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BRITS expecting a third dose of a coronavirus vaccine this winter have been warned that it might "not be possible" for everyone to get an additional booster shot.
One expert today said that the process of administering extra jabs won't be straightforward.
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Professor Adam Finn, from the Joint Committee on Vaccination and Immunisation (JCVI) also suggested that an extra dose might not actually be necessary.
So far in the UK more than 43.6million Brits have received a first dose of the vaccine and 31.9million have had two.
Health Secretary Matt Hancock said plans for extra jabs would be announced in weeks and that data on the potential for booster vaccines would be available in the coming days.
But Prof Finn said there is still "a high level of uncertainty" over whether booster vaccinations will be needed this autumn.
Speaking to Sky News he said booster doses might be needed in order to avoid the risk of a winter surge, but added that it's not clear if everyone would need one.
He said: "We will learn as we go along.
"It's not really going to be feasible to go all the way around and do everyone straightaway – as we've already seen it has taken more than half a year to work our way through the population.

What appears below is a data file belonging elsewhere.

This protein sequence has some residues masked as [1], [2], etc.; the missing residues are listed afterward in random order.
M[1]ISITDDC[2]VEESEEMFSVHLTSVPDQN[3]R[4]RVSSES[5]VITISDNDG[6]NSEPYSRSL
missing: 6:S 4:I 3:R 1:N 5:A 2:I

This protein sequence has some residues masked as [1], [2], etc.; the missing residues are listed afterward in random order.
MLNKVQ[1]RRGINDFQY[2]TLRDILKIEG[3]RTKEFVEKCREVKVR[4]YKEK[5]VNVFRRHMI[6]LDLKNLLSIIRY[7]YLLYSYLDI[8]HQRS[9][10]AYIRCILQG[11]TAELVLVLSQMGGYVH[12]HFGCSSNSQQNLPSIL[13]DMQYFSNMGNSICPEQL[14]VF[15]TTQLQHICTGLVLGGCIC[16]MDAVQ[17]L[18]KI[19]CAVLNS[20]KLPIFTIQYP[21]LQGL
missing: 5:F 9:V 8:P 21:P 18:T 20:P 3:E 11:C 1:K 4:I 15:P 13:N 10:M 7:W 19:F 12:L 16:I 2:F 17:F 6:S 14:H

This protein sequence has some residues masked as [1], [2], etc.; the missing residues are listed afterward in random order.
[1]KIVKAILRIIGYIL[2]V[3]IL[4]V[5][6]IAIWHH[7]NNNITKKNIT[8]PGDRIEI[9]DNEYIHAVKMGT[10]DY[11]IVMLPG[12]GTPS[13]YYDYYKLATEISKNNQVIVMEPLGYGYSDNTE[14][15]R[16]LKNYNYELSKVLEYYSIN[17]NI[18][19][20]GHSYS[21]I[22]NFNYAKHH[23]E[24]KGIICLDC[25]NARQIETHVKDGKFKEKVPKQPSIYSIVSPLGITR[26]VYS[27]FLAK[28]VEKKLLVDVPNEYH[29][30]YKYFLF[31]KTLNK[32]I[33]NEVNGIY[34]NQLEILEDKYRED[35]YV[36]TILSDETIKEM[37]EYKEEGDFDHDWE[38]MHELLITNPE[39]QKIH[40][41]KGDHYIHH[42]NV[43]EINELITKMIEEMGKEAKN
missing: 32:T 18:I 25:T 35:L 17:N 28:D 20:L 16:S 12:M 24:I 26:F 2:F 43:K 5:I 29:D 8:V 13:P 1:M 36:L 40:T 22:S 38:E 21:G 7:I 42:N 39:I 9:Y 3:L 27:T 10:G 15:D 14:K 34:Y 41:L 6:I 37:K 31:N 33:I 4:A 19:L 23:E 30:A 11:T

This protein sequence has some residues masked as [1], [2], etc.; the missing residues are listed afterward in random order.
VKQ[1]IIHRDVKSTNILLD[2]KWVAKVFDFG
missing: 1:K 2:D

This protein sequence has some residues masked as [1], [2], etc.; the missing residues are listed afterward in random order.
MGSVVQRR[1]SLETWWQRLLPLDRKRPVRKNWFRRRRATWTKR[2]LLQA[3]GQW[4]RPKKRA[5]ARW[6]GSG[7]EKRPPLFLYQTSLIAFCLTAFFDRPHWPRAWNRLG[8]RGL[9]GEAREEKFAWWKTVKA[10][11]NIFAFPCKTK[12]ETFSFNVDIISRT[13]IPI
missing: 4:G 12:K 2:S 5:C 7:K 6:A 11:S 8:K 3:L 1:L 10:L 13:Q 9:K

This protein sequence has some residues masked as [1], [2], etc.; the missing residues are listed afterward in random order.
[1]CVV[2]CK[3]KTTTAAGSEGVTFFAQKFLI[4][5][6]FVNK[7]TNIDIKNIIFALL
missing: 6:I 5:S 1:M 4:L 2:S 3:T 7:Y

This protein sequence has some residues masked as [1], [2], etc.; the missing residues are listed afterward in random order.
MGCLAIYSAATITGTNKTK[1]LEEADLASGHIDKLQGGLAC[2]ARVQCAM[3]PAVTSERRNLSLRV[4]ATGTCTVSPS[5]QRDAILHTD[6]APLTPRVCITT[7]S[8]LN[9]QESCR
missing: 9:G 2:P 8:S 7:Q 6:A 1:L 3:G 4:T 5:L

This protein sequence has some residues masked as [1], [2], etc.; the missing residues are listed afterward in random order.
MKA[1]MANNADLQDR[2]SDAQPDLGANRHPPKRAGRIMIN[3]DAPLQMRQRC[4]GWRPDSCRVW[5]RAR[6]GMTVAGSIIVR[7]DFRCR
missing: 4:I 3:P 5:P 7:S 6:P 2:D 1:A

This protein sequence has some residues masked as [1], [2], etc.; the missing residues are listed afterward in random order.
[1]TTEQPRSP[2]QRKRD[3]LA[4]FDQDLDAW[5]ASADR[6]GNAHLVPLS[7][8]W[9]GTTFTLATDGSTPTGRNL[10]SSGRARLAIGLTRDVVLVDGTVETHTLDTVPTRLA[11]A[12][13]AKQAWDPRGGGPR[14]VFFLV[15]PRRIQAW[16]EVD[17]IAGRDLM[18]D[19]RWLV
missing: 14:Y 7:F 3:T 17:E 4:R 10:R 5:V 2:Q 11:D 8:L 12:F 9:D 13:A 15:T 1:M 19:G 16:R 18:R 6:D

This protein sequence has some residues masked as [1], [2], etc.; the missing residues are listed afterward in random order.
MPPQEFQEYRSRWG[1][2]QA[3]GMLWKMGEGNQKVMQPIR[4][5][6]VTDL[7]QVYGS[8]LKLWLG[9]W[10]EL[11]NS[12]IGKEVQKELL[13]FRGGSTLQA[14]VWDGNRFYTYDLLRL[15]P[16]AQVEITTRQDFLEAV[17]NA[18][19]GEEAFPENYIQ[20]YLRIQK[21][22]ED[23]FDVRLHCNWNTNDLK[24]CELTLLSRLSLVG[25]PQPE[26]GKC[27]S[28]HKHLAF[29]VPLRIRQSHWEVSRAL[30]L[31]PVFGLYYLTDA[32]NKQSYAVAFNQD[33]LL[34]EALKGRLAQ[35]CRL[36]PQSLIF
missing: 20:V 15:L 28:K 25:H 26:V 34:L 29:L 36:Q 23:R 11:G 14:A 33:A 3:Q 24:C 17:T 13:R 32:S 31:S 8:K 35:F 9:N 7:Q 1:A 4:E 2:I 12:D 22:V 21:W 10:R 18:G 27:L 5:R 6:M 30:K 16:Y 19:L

"And although vaccine supplies will increase, it's a massive exercise to go around and immunise everyone again, and that may well not let it not turn out to be necessary, so we'll see as we go."
Prof Finn explained that if booster doses are rolled out then they should be given to people who had the first vaccine the longest time ago, and those who are at high risk of getting seriously ill if they are infected.
"So that would include the very elderly and potentially healthcare workers as well, who got the vaccines earlier on in the year.
"So I don't think this is a certainty yet, but I think there's a high probability that at least some boosting will need to go on this winter", he added.
NHS providers have warned that the service would need time to prepare for a roll out of booster shows,
Earlier this week Chris Hopson, chief executive of NHS Providers said the jabs needed to be "business as usual" rather than an emergency response.
He told Times Radio: "There are a bunch of questions that really do need to be answered in terms of looking forward to the next phase."
These include: how long protection lasts, whether people can "mix and match" the vaccines they have had, how new vaccines will be incorporated into the vaccine roster.
Since the start of the pandemic vaccine have been hailed as the way out, and Prof Finn said they are important at making sure people don't become seriously unwell with the virus.
Infections in the UK have risen in recent weeks, but hospitalisations and deaths have remained at low levels.
Many events have started to run once more and people are starting to mix again in social settings.
Asked whether he agrees with former chief medical officer Professor Dame Sally Davies, who said people who have had two vaccinations should continue to be careful, Prof Finn said: "Yes. Vaccines are very important for this, they definitely reduce your risk of both infection and passing it on but they don't eliminate it entirely.
"The safety of putting people together who have been vaccinated is greater than people who are unvaccinated, but if there's a lot of virus circulating there will still be infections taking place."
Many test events being run by the government require either the proof of double vaccination or a negative test 24 hours before the event.
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